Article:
(I seem to be incapable of discussing anything complex without making a series of it, don't I? [g])
Someone in one of the other comment threads was asking about genre – naturally, I can't find the original question at the moment (well, it's late; it's about 4 AM, and I'm just winding up work for the night), but in general terms, the person said she was working on a book that "crossed genres" and people were telling her she shouldn't—that she should pick a specific genre and shape the constraints and structures of her story to fit that genre. Since I rather obviously didn't do that myself, did I have any thoughts on the matter?
Oh, yes, lots. [g] It is, as I say, Rather Late, but let me start with a general philosophical statement regarding genre, and tomorrow, we'll descend to the personal particulars.
I think it might be useful to contemplate what it is that successful fiction (of any kind) does. The most general definition I could come up with is that fiction affords temporary satisfaction to an abiding curiosity.
In other words, we tend to be unendingly curious--mostly about ourselves. That curiosity goes in lots of direction, but you can distinguish several major areas: love, death, the past (what you might call historical definition of present identity), the future, the unknown. A few others, to be sure, but these are the big issues that interest almost everyone. Not surprisingly, they correspond generally with the major "genre" divisions of fiction--romance, mystery, Westerns (which deal very specifically with an American vision of the past) and historical fiction, and sf/f.
That's pretty broad, but I think one has to be either very broad or very specific in this kind of discussion.
Anyway, taking it on faith for a moment that the main genre divisions do deal with areas of intense human curiosity, this means that if you choose to deal with such an area, you begin with a natural advantage--you're already writing about something which holds strong interest for a large number of people. That being so, you need not necessarily write with consummate skill or great artistry in order to temporarily satisfy your readers' curiosity--you must only write intelligibly; the natural interest of your content will sustain the book.
On the other hand, if you choose to write outside these broad areas of interest, or on the fringes of one, or in the intersections of several--then you need something else in order to provide that satisfaction, because you must arouse the curiosity you mean to satisfy, rather than taking it for granted a priori.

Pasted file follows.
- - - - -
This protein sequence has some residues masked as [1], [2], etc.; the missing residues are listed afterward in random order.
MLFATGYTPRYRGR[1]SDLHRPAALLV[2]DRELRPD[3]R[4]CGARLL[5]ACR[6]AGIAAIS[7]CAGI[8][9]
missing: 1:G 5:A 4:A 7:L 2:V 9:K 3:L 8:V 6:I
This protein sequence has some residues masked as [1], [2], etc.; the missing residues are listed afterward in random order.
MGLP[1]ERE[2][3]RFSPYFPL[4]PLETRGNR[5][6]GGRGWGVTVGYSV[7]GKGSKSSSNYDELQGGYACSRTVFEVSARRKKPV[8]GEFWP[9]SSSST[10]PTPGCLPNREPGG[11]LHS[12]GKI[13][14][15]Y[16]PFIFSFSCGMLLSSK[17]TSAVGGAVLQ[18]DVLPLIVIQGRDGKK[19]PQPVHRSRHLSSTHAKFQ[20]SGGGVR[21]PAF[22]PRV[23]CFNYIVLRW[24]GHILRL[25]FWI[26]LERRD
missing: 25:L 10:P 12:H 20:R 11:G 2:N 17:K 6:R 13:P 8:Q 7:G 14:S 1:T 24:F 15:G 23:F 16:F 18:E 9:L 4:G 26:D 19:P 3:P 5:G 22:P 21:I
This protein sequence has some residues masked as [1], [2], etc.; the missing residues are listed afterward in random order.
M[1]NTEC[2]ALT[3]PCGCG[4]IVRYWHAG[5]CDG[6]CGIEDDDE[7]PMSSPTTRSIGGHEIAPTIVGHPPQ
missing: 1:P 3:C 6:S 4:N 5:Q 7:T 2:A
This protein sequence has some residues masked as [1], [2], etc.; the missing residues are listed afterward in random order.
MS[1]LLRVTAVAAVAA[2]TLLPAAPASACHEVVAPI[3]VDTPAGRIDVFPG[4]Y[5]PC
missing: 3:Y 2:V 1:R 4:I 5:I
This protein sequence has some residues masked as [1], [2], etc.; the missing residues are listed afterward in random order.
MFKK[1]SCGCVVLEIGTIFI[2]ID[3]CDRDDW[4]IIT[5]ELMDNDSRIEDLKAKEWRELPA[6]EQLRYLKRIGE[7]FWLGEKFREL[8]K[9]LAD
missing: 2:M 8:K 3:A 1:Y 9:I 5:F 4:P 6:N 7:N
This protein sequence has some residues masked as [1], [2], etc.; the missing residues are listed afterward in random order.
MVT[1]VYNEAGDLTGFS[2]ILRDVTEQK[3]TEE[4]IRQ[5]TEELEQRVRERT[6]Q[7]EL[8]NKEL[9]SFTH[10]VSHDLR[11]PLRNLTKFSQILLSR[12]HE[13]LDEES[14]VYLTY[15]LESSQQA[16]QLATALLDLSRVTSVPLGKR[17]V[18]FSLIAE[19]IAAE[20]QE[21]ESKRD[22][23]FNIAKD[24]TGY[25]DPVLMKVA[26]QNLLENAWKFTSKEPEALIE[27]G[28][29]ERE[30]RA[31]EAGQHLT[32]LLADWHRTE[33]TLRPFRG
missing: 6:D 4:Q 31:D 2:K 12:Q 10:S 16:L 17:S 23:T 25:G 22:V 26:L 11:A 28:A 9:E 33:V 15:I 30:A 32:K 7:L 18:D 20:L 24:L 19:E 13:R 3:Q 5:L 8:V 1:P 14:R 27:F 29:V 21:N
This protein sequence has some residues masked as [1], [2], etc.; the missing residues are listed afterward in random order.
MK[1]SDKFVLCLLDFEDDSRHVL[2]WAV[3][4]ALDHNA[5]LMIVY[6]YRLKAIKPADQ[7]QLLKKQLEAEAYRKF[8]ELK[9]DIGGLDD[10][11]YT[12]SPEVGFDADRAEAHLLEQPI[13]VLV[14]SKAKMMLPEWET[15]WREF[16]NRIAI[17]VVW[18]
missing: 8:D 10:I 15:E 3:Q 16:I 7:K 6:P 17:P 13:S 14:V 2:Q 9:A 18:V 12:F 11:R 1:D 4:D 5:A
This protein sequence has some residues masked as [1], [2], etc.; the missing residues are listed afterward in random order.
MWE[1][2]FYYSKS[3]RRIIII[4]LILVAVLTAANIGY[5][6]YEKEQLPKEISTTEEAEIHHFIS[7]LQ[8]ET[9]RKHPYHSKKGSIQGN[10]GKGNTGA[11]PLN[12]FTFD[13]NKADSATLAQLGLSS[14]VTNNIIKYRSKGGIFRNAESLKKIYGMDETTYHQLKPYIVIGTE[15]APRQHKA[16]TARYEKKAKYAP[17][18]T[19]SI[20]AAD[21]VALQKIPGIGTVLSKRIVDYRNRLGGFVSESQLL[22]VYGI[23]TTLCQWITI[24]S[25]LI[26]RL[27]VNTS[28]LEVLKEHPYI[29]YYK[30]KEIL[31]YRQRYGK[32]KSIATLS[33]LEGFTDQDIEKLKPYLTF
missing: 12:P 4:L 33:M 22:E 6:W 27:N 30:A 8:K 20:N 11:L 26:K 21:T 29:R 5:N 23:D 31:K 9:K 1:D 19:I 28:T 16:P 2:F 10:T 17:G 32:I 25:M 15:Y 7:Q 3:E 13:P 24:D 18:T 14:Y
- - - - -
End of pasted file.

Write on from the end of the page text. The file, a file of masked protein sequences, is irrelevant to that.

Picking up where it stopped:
The point, of course, is that "necessarily," above. You may write in a pretty mediocre fashion, and still succeed, if you work within the general limits of an accepted genre. You sure as heck don't have to write with medicrity—literary criticism notwithstanding, poor writing really is not a requirement of any genre.
All the tricks of skill--the uniqueness of viewpoint, the elegance of construction, the inventiveness of structure, the subtlety of perception, the freshness of language, are as available to a writer who works smack in the middle of the classic romance genre as to one who wants to explore the nuances of social milieu or the differences between perception and reality. The thing is that the first writer doesn't have to use these tricks in order to attract and satisfy an audience, and the second one does.
Not all writers can use them. However, if a "genre" writer has the skill--and ambition--to do so, then the results are as individual and as striking as they are in the hands of someone working entirely in the "literary" area (some people say "literary" fiction is simply any fiction that doesn't fit in some other recognizable genre; some identify "literary" fiction as "boring" fiction--i.e., something that appears not to address any area they find intrinsically interesting).
Consequently, you get "romances" like GONE WITH THE WIND and ANNA KARENINA, and "Westerns" like LONESOME DOVE; "historicals" like A TALE OF TWO CITIES, and "mysteries" like SNOW FALLING ON CEDARS and NAME OF THE ROSE. The basic genre elements are there--conflicted sexual attraction, social misfit-on-quest, individual caught up in Great Events, who-done-it-and-why--but so is very good writing and sophisticated perception.
And I think it's this that leads to the notion that literary fiction is somehow "better" than genre fiction--there's less of it, and rarity is always valued for its own sake, but also, literary fiction has to demonstrate a high level of visible "artistry" (tricks and tools, let's say) simply in order to be noticed, let alone succeed. Genre fiction can succeed simply on the basis of its content.
Therefore, you tend to see 1) the genre writer who writes clearly and mostly observes the structural conventions of a genre, 2) the strictly "literary" writer, whose main interests are uniqueness and wordplay, and 3) the unique writer who exercises his or her skills in an area of major human interest--but feels free to leave the boundaries; a "genre" writer with literary skills, if you will. I think the third class often ends up being what we eventually call "Literature."
To be continued…